Second book of the year:
A Funny Thing Happened on the Way to Heaven (or How I Made Peace with the Paranormal and Stigmatized Zealots and Cynics in the Process) by Corey Taylor
Description from Amazon:
In this book, Corey Taylor undertakes something never before attempted in the history of rock superstardom: he takes you with him as he journeys undercover through various ghostbusting groups who do their best to gather information and evidence about the existence of spirits. Some are more credible than others, and, frankly, some are completely insane, but all are observed with appropriate seriousness as Taylor attempts to better understand some of the spooky things that have happened to him in his life, especially that night at the Cold House.
But that’s not all, folks. Taylor once again gives you a behind-the-scenes tour of his crazy life and the many beyond-the-grave events he’s encountered. (You’ll be shocked how often Slipknot has been invaded by the supernatural.) Taylor also touches on his religious background and how it led him to believe in much more than the Man in the Sky.
I didn’t receive too many books for Christmas this year, but I got Amazon gift cards, so before 2015 was out I bought myself a few things off my wishlist. This was one of them.
Corey Taylor, in case you don’t know, is the singer of Stone Sour and Slipknot. I’ve been on a
bit of a HUGE Slipknot kick ever since S and I saw them play live back in September. They were amazing and I’ve just been really into obsessed with them ever since. When I found out Corey Taylor had written several books, I knew I had to give at least one of them a try. I decided to start with this one because the premise was just so strange and intriguing. Why would a rock star write a book about ghosts, of all things? Well, it turns out, because he is haunted. Ha, ha. Okay, so that’s not entirely precise, but…he does seem to have had an inordinate number of run-ins with the paranormal throughout his life (although, is there such a thing as an “ordinate” number of paranormal experiences? Probably not). Ghosts just seem to like him.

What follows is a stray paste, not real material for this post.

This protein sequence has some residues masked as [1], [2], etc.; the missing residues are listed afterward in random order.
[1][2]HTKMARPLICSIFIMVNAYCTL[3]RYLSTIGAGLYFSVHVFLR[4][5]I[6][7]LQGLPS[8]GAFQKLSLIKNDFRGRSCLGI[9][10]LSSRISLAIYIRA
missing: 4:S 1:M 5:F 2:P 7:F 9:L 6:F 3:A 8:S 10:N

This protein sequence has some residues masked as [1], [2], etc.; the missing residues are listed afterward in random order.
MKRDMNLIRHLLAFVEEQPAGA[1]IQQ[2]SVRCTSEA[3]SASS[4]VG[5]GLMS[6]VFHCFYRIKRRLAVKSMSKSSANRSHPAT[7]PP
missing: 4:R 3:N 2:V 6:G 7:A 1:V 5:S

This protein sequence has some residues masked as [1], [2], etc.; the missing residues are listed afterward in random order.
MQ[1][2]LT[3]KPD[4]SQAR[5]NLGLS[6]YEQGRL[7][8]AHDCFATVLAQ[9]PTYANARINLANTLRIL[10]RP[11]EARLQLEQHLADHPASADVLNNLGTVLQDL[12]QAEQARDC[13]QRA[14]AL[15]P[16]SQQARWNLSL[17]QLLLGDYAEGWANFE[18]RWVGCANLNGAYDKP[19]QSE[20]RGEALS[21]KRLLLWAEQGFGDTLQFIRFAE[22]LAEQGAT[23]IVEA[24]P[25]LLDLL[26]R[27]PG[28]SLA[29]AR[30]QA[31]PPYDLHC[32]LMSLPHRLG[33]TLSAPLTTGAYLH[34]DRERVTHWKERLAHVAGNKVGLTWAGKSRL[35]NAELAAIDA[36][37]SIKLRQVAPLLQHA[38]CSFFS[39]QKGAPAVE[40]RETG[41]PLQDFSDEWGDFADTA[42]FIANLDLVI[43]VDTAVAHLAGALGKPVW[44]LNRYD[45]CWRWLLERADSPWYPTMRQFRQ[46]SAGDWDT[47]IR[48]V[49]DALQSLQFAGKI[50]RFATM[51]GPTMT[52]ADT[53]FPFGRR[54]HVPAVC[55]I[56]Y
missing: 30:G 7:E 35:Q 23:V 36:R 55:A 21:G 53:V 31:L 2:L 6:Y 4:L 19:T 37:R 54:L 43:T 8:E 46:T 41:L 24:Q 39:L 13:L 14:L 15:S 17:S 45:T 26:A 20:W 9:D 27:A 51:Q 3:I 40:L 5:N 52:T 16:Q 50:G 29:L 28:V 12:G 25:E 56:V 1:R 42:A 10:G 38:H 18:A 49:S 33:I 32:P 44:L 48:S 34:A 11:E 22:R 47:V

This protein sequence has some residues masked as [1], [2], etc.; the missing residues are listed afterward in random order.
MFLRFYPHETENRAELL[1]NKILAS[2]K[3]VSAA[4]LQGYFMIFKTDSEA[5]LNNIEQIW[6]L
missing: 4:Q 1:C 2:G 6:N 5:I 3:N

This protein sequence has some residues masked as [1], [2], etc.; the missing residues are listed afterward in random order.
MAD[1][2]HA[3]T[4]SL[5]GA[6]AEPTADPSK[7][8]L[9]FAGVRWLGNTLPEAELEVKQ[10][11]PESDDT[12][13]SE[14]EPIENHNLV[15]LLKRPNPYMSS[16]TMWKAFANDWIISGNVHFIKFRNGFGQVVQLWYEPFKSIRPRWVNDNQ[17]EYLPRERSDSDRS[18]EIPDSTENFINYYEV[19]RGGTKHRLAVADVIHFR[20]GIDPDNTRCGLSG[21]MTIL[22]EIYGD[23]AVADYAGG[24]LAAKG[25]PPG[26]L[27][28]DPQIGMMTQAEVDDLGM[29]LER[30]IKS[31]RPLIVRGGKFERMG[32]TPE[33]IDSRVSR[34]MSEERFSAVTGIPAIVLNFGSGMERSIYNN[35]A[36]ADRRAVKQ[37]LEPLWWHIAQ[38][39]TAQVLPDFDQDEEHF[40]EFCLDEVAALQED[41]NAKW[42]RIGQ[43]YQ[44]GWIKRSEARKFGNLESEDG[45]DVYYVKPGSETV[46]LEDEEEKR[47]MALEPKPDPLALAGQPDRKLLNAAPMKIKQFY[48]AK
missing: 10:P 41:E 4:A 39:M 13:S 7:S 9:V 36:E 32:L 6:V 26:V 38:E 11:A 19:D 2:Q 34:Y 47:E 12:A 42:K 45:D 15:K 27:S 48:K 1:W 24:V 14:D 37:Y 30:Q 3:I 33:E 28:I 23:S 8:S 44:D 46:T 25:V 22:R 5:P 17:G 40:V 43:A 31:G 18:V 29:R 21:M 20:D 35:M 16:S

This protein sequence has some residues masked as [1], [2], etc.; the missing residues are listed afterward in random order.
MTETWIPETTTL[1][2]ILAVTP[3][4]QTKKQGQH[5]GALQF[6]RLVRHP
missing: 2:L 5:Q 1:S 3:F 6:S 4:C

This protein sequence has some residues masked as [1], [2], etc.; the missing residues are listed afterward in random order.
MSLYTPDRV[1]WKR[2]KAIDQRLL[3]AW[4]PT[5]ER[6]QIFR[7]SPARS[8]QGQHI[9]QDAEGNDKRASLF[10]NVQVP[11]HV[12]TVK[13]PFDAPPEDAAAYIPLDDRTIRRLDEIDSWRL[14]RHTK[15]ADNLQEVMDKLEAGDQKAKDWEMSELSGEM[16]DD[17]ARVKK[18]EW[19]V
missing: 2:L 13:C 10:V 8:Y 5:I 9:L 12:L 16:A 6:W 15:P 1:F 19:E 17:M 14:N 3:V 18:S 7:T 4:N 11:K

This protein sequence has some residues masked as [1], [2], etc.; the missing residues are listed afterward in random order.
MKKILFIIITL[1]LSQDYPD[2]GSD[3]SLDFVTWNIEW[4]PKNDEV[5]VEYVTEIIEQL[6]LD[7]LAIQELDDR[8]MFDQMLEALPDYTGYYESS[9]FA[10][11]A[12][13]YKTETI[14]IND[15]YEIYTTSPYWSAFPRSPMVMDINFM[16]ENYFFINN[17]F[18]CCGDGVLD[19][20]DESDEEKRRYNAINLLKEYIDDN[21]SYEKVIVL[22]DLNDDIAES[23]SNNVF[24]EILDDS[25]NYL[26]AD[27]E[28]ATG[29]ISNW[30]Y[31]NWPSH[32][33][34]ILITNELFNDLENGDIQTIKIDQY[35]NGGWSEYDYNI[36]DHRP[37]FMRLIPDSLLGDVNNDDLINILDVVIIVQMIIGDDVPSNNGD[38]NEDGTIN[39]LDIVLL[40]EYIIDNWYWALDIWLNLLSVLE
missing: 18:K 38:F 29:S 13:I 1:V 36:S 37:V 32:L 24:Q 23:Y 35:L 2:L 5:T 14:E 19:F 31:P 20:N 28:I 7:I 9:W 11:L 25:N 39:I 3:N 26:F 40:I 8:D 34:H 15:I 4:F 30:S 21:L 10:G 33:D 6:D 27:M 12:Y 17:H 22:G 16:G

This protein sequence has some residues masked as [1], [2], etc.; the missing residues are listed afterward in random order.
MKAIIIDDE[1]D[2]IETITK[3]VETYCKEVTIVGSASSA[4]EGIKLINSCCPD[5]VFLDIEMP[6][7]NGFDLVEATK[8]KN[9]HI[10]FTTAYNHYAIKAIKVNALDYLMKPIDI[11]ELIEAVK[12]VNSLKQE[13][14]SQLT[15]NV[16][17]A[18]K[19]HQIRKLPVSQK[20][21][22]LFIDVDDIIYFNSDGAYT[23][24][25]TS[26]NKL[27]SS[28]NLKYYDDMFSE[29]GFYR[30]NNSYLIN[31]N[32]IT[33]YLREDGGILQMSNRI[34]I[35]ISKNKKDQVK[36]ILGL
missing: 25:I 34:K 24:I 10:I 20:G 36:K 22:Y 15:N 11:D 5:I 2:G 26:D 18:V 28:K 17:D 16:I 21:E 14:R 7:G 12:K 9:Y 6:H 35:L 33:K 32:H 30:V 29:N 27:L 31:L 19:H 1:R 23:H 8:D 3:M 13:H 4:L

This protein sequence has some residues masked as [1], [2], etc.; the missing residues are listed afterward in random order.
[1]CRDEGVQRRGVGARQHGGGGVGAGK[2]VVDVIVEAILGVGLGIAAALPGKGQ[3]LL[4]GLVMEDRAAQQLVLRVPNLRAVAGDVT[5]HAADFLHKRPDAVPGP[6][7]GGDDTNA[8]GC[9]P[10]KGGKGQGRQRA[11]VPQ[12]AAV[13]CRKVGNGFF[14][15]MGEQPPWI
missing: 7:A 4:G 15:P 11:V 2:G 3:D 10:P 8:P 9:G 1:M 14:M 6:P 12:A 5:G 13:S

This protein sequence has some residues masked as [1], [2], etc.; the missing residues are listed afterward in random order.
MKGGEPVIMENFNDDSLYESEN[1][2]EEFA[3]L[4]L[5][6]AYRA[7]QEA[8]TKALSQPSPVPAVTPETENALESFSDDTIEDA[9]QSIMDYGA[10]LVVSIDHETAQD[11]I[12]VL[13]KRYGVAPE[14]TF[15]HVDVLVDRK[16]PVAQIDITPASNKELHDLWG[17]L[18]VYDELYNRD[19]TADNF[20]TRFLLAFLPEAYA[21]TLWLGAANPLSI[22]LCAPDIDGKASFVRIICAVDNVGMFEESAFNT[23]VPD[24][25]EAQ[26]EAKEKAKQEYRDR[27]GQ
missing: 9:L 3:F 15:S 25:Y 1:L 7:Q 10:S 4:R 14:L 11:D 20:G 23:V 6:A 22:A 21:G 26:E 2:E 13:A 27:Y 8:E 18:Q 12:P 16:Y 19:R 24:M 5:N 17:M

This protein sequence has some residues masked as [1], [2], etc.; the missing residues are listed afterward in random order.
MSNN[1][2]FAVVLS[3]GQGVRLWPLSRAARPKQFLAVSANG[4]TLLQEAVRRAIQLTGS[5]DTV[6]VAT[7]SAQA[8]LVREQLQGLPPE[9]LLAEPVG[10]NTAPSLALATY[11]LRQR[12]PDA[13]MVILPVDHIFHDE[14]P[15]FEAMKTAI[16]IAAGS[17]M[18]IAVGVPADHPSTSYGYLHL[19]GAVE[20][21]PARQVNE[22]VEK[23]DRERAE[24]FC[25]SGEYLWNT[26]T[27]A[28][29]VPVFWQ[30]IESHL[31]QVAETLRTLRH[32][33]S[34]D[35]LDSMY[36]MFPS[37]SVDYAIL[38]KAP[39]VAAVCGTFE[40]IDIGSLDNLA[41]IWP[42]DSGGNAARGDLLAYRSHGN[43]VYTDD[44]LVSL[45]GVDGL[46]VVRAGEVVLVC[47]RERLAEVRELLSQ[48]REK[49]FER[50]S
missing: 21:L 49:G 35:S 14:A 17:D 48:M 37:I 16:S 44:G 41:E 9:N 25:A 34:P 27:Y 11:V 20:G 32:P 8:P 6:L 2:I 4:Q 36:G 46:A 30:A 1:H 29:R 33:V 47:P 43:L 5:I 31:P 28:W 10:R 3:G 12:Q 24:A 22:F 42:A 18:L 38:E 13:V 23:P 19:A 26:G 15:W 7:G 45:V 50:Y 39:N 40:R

Overall, I enjoyed this book. It’s not fantastically written. Frankly, parts of it are a mess. But it is interesting and thought-provoking and very, very funny. Or at least I thought it was funny. Maybe I just have a comparably juvenile/sick sense of humor to Taylor’s, but I laughed out loud so many times while reading this. I enjoyed all of his Star Trek and other sci-fi references, as I had not known he was One of Us, and I liked that he poked a lot of fun at himself because I appreciate it when famous people don’t take themselves too seriously. Honestly, he seems like one of those people that just has a million funny stories to tell you, and I came away with the feeling that he’d be a cool person to hang out and have a beer with. Although I don’t think he drinks anymore now that he’s sober. But you get what I’m saying.
I think this book may be most interesting to Taylor’s fans, and to people who like ghost stories.
But really, who doesn’t like a good creepy ghost story?